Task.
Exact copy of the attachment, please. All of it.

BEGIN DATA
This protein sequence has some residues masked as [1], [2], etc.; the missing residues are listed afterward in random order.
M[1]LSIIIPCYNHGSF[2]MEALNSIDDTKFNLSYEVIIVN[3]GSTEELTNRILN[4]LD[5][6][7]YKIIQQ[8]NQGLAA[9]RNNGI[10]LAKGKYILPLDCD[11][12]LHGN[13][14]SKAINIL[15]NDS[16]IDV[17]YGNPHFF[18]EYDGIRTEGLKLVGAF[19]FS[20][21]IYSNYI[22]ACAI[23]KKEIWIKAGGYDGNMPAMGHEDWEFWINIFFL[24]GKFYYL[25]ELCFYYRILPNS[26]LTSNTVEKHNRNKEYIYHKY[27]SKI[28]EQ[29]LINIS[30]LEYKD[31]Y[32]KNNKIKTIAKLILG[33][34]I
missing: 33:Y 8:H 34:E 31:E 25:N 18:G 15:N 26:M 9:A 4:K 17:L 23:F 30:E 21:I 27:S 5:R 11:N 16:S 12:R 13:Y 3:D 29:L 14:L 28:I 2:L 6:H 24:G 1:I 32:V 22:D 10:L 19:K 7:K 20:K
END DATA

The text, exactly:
This protein sequence has some residues masked as [1], [2], etc.; the missing residues are listed afterward in random order.
M[1]LSIIIPCYNHGSF[2]MEALNSIDDTKFNLSYEVIIVN[3]GSTEELTNRILN[4]LD[5][6][7]YKIIQQ[8]NQGLAA[9]RNNGI[10]LAKGKYILPLDCD[11][12]LHGN[13][14]SKAINIL[15]NDS[16]IDV[17]YGNPHFF[18]EYDGIRTEGLKLVGAF[19]FS[20][21]IYSNYI[22]ACAI[23]KKEIWIKAGGYDGNMPAMGHEDWEFWINIFFL[24]GKFYYL[25]ELCFYYRILPNS[26]LTSNTVEKHNRNKEYIYHKY[27]SKI[28]EQ[29]LINIS[30]LEYKD[31]Y[32]KNNKIKTIAKLILG[33][34]I
missing: 33:Y 8:H 34:E 31:E 25:N 18:G 15:N 26:M 9:A 4:K 17:L 23:F 30:E 21:I 27:S 5:R 11:N 16:S 12:R 13:Y 3:D 29:L 14:L 28:I 2:L 6:H 24:G 1:I 32:V 22:D 10:L 19:K 7:K 20:K